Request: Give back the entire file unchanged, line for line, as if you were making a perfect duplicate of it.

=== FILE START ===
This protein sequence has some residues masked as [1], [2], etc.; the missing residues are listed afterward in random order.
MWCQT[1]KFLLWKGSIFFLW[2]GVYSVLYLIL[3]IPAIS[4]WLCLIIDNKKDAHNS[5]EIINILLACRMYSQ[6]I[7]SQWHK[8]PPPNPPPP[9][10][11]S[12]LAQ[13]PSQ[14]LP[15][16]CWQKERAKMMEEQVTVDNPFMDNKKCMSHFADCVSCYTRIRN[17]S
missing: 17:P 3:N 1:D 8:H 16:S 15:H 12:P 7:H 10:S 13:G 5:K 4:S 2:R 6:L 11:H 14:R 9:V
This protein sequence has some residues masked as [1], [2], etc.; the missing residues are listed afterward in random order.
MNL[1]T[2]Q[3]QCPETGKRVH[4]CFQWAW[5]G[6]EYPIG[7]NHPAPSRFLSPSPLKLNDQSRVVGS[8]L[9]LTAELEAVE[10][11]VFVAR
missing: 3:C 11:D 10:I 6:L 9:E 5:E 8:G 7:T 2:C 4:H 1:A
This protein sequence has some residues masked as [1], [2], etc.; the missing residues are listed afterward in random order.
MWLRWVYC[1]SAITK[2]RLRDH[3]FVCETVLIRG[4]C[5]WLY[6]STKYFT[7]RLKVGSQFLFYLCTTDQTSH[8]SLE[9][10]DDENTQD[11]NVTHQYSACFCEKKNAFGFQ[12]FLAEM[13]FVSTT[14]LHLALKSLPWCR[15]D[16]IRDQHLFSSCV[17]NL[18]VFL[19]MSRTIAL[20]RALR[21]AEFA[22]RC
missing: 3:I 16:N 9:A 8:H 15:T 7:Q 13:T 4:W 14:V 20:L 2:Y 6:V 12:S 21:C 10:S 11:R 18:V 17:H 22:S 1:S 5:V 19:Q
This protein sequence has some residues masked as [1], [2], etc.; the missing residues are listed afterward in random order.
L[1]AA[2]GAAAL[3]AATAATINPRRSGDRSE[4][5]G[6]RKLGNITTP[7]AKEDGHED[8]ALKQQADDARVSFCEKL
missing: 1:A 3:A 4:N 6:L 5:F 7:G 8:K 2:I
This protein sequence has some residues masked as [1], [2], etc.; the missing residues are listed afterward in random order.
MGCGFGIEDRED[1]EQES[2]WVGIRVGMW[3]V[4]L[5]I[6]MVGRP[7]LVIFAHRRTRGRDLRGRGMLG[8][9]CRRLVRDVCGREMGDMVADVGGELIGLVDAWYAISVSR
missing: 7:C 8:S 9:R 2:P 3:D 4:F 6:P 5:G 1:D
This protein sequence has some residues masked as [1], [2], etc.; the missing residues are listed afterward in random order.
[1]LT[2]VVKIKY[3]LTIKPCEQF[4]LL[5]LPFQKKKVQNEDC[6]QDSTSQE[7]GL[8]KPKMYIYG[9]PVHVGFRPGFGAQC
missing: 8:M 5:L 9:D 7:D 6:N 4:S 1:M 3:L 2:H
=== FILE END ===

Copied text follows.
This protein sequence has some residues masked as [1], [2], etc.; the missing residues are listed afterward in random order.
MWCQT[1]KFLLWKGSIFFLW[2]GVYSVLYLIL[3]IPAIS[4]WLCLIIDNKKDAHNS[5]EIINILLACRMYSQ[6]I[7]SQWHK[8]PPPNPPPP[9][10][11]S[12]LAQ[13]PSQ[14]LP[15][16]CWQKERAKMMEEQVTVDNPFMDNKKCMSHFADCVSCYTRIRN[17]S
missing: 17:P 3:N 1:D 8:H 16:S 15:H 12:P 7:H 10:S 13:G 5:K 4:S 2:R 6:L 11:H 14:R 9:V
This protein sequence has some residues masked as [1], [2], etc.; the missing residues are listed afterward in random order.
MNL[1]T[2]Q[3]QCPETGKRVH[4]CFQWAW[5]G[6]EYPIG[7]NHPAPSRFLSPSPLKLNDQSRVVGS[8]L[9]LTAELEAVE[10][11]VFVAR
missing: 3:C 11:D 10:I 6:L 9:E 5:E 8:G 7:T 2:C 4:H 1:A
This protein sequence has some residues masked as [1], [2], etc.; the missing residues are listed afterward in random order.
MWLRWVYC[1]SAITK[2]RLRDH[3]FVCETVLIRG[4]C[5]WLY[6]STKYFT[7]RLKVGSQFLFYLCTTDQTSH[8]SLE[9][10]DDENTQD[11]NVTHQYSACFCEKKNAFGFQ[12]FLAEM[13]FVSTT[14]LHLALKSLPWCR[15]D[16]IRDQHLFSSCV[17]NL[18]VFL[19]MSRTIAL[20]RALR[21]AEFA[22]RC
missing: 3:I 16:N 9:A 8:H 15:T 7:Q 13:T 4:W 14:V 20:L 2:Y 6:V 12:S 21:C 10:S 11:R 18:V 17:H 22:S 1:S 5:V 19:Q
This protein sequence has some residues masked as [1], [2], etc.; the missing residues are listed afterward in random order.
L[1]AA[2]GAAAL[3]AATAATINPRRSGDRSE[4][5]G[6]RKLGNITTP[7]AKEDGHED[8]ALKQQADDARVSFCEKL
missing: 1:A 3:A 4:N 6:L 5:F 7:G 8:K 2:I
This protein sequence has some residues masked as [1], [2], etc.; the missing residues are listed afterward in random order.
MGCGFGIEDRED[1]EQES[2]WVGIRVGMW[3]V[4]L[5]I[6]MVGRP[7]LVIFAHRRTRGRDLRGRGMLG[8][9]CRRLVRDVCGREMGDMVADVGGELIGLVDAWYAISVSR
missing: 7:C 8:S 9:R 2:P 3:D 4:F 6:P 5:G 1:D
This protein sequence has some residues masked as [1], [2], etc.; the missing residues are listed afterward in random order.
[1]LT[2]VVKIKY[3]LTIKPCEQF[4]LL[5]LPFQKKKVQNEDC[6]QDSTSQE[7]GL[8]KPKMYIYG[9]PVHVGFRPGFGAQC
missing: 8:M 5:L 9:D 7:D 6:N 4:S 1:M 3:L 2:H